b. The constitutional court said in 2004 that the head-scarf question should be dealt with on the state level. On grounds of state secularity a teacher had been forbidden from wearing a head-scarf in class. She appealed this administrative decision in court, stating a breach of her right to religious freedom. The constitutional court ruling was solomonic in that it deferred this decision back to the states. This is to be welcomed from a federalist point of view for it leaves the states to react to their specific diversity needs: Berlin is not Bavaria.
Indeed, the federation should not worry about minorities. States should. Federalism can only strengthen minority rights because it provides for inclusion mechanisms on the level where they are needed most.
c. A renewed commitment to federalism will empower the states to respond to their social and ethnic diversity in the ways they deem appropriate. The minority vote on all levels of governance will increasingly and enormously influence the direction of that response.
a. Where possible and feasible, the Länder should find creative ways of activating their respective minorities – and the talent reserve they represent – through an inclusive education system. Immigrant communities have valuable intellectual resources that should not go untapped, not least the intercultural and interlingual knowledge. An much overlooked truth is that a higher level of education for Turks could also mean more jobs for Germans created by Turks.
b. Germany should strive for more Islamic religious education by teachers that are supervised by the state – as in the case of other denominations, mainly Catholicism and Protestantism – because “homegrown” Islamic education will be better suited to teach integration. At present, most Islamic teachers are educated in Turkey. Why let Turkey – or Saudi-Arabia, for that matter – have such an influence on the German education system?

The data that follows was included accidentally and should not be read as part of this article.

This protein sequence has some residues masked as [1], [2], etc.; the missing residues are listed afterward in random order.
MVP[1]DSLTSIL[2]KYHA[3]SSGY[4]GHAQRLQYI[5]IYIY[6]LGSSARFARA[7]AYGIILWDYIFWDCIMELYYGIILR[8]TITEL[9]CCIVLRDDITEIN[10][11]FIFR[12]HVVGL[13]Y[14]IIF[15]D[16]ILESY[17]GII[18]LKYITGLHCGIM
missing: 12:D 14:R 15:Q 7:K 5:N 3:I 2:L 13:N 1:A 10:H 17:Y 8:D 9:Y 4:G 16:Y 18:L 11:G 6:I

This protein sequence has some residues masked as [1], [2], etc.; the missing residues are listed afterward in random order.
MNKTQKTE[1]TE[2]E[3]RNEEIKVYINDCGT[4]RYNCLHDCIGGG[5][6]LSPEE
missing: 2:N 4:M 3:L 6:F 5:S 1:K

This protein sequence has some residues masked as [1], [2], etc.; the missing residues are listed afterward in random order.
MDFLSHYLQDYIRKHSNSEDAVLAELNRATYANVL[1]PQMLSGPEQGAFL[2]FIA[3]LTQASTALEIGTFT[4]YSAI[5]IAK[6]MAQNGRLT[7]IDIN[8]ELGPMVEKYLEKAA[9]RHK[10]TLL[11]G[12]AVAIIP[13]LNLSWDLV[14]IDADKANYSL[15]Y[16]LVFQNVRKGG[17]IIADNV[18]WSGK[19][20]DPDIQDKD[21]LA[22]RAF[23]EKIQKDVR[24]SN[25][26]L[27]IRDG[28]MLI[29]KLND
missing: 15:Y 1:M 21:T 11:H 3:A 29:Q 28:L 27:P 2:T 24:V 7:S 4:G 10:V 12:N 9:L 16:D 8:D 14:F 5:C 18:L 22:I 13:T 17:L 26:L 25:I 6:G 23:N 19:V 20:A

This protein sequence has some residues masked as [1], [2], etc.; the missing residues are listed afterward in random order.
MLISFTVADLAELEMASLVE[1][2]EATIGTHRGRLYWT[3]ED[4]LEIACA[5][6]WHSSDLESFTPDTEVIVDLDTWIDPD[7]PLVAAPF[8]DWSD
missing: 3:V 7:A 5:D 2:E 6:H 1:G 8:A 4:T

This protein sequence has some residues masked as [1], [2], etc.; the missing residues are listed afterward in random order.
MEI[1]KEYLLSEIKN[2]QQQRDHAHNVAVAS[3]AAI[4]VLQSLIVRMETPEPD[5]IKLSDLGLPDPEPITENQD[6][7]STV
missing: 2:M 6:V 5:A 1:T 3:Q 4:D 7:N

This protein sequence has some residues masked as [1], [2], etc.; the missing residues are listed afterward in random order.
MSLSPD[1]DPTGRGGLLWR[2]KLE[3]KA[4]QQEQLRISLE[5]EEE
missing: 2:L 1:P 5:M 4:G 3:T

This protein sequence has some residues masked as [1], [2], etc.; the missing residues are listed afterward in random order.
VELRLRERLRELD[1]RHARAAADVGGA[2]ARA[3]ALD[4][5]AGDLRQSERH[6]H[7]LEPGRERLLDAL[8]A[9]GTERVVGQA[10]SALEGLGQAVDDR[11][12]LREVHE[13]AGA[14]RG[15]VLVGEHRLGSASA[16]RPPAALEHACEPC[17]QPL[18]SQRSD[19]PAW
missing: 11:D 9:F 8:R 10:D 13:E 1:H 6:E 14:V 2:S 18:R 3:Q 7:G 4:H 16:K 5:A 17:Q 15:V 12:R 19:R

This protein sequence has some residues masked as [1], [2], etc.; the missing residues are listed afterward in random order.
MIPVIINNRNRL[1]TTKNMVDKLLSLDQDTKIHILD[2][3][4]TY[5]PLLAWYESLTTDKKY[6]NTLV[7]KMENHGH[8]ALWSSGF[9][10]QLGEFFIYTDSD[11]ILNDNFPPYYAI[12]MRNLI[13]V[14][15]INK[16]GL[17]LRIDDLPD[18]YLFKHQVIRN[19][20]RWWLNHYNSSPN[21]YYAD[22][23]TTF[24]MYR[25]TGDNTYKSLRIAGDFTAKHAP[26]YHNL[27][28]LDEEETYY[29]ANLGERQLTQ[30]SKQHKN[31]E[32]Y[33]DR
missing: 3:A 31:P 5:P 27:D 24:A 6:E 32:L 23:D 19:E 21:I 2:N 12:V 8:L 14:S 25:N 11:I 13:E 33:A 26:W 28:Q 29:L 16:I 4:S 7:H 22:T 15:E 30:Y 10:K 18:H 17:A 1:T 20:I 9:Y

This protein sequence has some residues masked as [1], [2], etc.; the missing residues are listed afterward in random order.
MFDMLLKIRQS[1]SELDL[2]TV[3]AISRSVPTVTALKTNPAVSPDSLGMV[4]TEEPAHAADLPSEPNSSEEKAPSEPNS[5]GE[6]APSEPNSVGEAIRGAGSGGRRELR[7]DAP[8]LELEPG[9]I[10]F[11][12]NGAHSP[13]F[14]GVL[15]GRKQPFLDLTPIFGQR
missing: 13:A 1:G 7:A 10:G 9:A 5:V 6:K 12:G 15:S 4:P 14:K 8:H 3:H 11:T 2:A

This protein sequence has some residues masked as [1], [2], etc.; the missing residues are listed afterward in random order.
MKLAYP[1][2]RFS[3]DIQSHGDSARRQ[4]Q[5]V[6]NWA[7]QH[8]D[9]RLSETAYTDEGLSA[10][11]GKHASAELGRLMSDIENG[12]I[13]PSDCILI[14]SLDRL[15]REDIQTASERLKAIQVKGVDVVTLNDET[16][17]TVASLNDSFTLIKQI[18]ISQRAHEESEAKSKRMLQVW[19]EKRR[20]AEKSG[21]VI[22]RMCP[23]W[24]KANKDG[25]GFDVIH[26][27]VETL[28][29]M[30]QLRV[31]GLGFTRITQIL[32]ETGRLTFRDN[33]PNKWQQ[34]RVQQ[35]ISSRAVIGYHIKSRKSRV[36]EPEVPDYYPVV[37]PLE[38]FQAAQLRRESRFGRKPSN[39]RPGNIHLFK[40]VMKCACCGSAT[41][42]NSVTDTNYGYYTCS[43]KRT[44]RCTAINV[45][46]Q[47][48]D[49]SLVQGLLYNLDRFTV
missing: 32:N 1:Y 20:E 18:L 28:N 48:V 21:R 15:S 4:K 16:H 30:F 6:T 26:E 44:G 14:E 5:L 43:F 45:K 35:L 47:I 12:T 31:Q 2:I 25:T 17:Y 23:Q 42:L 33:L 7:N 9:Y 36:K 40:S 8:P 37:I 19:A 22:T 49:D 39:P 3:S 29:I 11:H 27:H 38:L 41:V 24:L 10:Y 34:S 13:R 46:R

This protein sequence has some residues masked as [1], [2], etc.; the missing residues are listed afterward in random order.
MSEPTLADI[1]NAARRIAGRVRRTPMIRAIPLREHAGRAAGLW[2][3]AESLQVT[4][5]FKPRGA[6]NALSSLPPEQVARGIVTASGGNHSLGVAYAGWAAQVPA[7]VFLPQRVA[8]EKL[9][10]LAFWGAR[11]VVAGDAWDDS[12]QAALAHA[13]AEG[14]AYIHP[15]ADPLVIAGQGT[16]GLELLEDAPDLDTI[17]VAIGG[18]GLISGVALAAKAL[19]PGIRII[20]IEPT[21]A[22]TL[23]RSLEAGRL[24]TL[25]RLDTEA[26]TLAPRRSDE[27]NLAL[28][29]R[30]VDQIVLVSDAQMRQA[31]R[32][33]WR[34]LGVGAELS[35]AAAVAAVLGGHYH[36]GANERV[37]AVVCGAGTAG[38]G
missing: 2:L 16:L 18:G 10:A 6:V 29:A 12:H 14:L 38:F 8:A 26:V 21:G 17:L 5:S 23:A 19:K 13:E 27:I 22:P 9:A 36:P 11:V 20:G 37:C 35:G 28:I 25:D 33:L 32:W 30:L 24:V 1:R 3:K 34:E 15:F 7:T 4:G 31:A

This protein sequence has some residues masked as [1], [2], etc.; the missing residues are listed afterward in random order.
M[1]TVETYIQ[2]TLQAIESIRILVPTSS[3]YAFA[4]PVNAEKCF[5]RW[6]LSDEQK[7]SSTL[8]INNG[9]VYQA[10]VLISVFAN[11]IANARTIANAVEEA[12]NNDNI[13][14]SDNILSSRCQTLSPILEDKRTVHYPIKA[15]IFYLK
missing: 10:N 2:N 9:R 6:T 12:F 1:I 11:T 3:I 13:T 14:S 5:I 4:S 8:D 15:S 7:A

If values are brought down to every new generation primarily through school education and not through the parental guidance, Germany should have an interest in stronger supervision of religious education in public schools.
a. Bringing Turkey into the European Union will alleviate many of the specific Turko-German problems. It will especially help with the identity issues. As with other European former Gastarbeiter, over time they will either accept German nationality – and the accompanying responsibility – and give up their Turkish citizenship if they want their voices to be heard in Germany, or vice versa if they want to influence things in Turkey.
But on the local level at least – where many of the pressing social problems have to be dealt with –, political participation will then no longer be such an emotional issue, since all EU citizens have local voting power in their country of residence. Germany has the largest Turkish minority and the second largest Muslim community in Europe, it should take the lead in supporting Turkeys bid for membership.
* The author has studied law and economics in Bayreuth (Germany), Seville (Spain) and at Humboldt-Universität zu Berlin. In 2002 he worked for the chairman of the Foreign Affairs Committee of the European Parliament and member in the Convention on the Future of Europe, MEP Elmar Brok. The same year he was Carlo Schmid Fellow at the United Nations Economic and Social Commission for Latin America and the Caribbean, CEPAL, in Mexico City. In 2005 he was a guest at the European University Institute in Florence (Italy). At present, the author is a project assistant at the Konrad Adenauer Stiftung in Berlin, a German political foundation, where he is also a member of the Working Group on Foreign Policy. This paper states his personal opinion.